We asked the instructors at Seven Star Women’s Kung Fu to come to the factory to teach us a two hour class on self defense basics. Our instructors — Michelle, Julie, Ellen, Martha, Susan — were awesome and made time to ask us what we wanted to learn about or situations in which we might feel less than safe.
Here are our top three takeaways. Obviously, none of this is a substitute for taking your own self defense class. We aren’t experts (though we’d love to keep taking more classes!) This is just what stood out to us. And we didn’t include all of the super cool stuff we learned about strikes, kicks, targets, and getting ourselves out of grabs and holds: you can see some video of that practice below, but that’s the stuff you’ll want to learn directly from an instructor.
Practice Being Loud and Taking Up/Holding Your Own Space
We found out that many of us don’t have a lot of practice shouting in a firm voice because it’s not something we normally do. Yet it’s something we want to feel totally confident and ready to do in a moment’s notice and without hesitation if we find ourselves feeling less than safe. Practicing being confidently loud in a self defense class was great — and we realized that after class we could continue practicing with friends and family members. Once we realized we could do it, we knew we could do it.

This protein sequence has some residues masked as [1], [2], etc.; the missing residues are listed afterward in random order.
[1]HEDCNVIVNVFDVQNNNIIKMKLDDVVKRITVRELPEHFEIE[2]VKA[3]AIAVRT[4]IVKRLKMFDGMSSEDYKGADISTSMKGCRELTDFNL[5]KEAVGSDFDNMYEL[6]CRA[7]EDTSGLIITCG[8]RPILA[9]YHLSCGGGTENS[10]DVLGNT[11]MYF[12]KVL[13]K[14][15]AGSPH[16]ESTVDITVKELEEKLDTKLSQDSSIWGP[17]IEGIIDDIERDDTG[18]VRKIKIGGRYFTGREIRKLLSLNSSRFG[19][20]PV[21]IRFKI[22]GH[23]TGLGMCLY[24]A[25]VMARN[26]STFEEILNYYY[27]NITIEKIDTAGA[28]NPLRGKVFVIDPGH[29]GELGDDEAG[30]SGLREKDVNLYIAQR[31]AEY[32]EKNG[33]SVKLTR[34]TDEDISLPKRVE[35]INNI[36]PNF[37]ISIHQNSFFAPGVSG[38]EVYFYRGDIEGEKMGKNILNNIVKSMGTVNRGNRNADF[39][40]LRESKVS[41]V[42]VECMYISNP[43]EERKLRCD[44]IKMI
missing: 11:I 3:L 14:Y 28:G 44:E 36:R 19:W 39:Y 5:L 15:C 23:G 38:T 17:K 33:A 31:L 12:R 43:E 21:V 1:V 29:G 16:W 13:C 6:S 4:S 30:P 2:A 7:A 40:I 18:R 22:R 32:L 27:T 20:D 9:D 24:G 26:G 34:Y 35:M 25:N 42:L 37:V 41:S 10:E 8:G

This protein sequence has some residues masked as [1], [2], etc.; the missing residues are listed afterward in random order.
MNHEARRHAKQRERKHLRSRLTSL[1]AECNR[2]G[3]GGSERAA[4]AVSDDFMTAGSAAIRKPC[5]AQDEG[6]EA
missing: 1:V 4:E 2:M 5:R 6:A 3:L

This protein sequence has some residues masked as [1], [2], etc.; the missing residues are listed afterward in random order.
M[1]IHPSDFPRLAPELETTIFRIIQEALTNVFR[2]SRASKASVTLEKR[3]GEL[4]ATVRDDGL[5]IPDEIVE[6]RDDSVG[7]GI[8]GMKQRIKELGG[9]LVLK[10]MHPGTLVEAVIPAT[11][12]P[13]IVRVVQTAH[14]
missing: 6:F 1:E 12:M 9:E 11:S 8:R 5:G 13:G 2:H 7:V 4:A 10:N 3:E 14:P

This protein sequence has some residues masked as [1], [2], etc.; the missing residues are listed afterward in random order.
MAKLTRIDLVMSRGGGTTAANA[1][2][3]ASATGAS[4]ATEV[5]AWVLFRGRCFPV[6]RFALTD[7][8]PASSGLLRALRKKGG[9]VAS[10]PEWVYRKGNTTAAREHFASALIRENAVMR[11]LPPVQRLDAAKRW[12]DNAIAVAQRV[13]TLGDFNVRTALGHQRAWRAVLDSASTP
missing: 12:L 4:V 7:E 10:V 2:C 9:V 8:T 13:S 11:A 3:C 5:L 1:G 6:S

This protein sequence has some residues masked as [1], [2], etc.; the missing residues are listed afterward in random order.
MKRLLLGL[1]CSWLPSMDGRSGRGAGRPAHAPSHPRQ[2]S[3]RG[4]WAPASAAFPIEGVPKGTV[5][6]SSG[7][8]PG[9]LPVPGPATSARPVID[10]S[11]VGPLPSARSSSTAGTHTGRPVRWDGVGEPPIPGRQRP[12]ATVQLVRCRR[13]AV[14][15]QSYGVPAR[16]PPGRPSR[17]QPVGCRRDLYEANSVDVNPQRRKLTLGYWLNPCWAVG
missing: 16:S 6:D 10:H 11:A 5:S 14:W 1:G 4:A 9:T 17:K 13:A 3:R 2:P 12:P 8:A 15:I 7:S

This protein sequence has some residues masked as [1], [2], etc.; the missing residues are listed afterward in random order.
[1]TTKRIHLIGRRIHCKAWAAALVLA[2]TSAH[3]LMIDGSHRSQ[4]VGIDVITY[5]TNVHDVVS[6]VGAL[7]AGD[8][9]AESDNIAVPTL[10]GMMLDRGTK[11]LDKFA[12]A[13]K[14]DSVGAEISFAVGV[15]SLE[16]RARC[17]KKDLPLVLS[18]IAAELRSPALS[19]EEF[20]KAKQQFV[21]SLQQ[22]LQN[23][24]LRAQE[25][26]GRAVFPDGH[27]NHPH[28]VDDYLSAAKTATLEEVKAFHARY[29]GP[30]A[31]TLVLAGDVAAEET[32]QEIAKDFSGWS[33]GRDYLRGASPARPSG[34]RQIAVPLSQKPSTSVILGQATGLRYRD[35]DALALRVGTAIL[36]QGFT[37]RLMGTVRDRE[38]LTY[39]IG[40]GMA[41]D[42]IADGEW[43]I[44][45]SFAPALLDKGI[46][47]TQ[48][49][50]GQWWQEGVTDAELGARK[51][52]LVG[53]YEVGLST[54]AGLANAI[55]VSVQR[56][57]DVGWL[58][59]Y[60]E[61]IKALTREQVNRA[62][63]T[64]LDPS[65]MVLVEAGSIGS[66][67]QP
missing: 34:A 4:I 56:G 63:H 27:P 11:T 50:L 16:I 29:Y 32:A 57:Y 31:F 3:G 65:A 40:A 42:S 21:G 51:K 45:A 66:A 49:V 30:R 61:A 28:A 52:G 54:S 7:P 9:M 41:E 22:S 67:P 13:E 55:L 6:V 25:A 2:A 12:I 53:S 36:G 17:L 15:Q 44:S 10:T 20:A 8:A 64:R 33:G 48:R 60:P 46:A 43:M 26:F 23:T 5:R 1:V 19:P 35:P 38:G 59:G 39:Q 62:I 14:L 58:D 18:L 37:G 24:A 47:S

Same goes for taking up and holding our own physical space. In situations that call for it, take a wider stance, put your hands on your hips or cross your arms or put both hands up with your palms facing the person, and make direct eye contact. You own your own physical space and if someone encroaches on it you have a right to tell them that’s what they’re doing — and to stop!
Practice saying “No”, “Go Away”, “I don’t know you”, “Back off” and “None of your business”
We practiced both shouting “No!” at an attacker or potential attacker and we also practiced saying no even in more everyday situations — a family friend persistently asking for money, a creepy stranger asking our name, or a stranger offering/insisting upon help we don’t want. In these situations, we may get a threatening or yucky feeling right from the beginning, or that feeling might come after we respond with a polite but firm “no” and the other person persists in their request.
When it doesn’t feel right and we say no, we don’t need to explain ourselves or apologize — we can repeat our “no” and issue our own request: “I said no. Don’t ask again.” or “That’s none of your business.” or “I don’t know you and I don’t need to tell you anything!”
Worried about being rude? You’re not alone! That said, know this: your top priority is your safety, and any reasonable, rational person that doesn’t mean you any harm would gladly agree. You’re responsible for you and they’re responsible for them. We’re giving you (and ourselves) permission not to worry about being rude.
Take more self-defense classes and bring friends and family to them!